Better tools for irrigation water allocation and distributions in Pakistan

December 11th, 2017

The Indus Basin Irrigation System (IBIS) of Pakistan is the largest contiguous irrigation system in the world. Developing tools that take into account seasonal flow forecasting, allocation and distribution of water within this system is a key water resource planning and operational requirement in Pakistan.

Indus River System Daily Irrigation Allocation Model Workshop

Participants at the Indus River System Daily Irrigation Allocation Model workshop at the Indus River Authority head office

Based on the recommendations of the 2012 Pakistan Water Sector Taskforce Report, CSIRO in collaboration with the Ministry of Water Resources (MoWR), Indus River System Authority (IRSA) and provincial irrigation departments of Balochistan, Khyber Pakhtunkhwa, Punjab and Sindh, has developed a daily Indus River System Model (IRSM) using the eWater Source modelling framework – Australia’s national hydrological modelling platform. This model simulates flow of water in the main river and its distribution into canal networks as per Pakistan’s 1991 Interprovincial Water Apportionment Accord.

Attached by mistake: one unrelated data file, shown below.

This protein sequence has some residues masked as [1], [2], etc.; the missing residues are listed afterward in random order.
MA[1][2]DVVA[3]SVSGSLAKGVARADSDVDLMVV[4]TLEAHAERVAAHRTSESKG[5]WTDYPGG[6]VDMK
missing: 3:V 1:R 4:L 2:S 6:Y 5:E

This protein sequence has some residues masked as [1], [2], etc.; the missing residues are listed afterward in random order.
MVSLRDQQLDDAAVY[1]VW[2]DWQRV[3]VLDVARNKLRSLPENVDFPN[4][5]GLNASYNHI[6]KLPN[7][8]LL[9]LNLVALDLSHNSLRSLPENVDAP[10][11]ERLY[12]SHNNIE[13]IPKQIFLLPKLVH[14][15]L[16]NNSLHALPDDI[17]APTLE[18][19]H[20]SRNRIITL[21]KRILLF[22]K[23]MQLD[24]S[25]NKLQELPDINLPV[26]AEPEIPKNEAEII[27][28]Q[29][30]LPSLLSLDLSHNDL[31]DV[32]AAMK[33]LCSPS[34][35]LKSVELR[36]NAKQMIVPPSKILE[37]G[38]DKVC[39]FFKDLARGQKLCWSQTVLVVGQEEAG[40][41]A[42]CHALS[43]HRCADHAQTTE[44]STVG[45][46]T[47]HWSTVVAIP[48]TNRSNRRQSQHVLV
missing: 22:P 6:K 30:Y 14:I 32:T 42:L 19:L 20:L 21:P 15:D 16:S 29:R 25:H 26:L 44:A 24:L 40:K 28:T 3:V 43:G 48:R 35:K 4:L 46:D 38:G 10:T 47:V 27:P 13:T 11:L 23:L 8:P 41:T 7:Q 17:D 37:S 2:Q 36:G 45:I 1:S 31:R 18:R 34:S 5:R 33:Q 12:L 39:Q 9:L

In October 2017, the CSIRO river modelling team visited Pakistan to conduct model testing with Pakistani partners at Indus River System Authority Head Office, Islamabad. This testing compared the results of the Indus River System Model with existing seasonal planning and allocations using historical records. Model results for the period 2002 to 2012 show that simulated seasonal inflow forecasts match with historic forecasts resulting in provincial allocations that are also in agreement with historic water deliveries.

Pakistan government agencies now have increased confidence in the model’s ability and have requested intensive testing and reporting over time to be used in parallel with their existing seasonal planning methods. The project is continuing with work on model refinement, increased model skill in predictions and capacity development.

About SDIP

The SDIP Phase 2 aims to improve the integrated management of water, energy and food in the Himalayan river basins, addressing climate risk and the interests of women and girls. It seeks to:

  • strengthen practices for regional cooperation
  • generate and use critical new knowledge to enhance regional cooperation
  • improve the regional enabling environment for private sector engagement.

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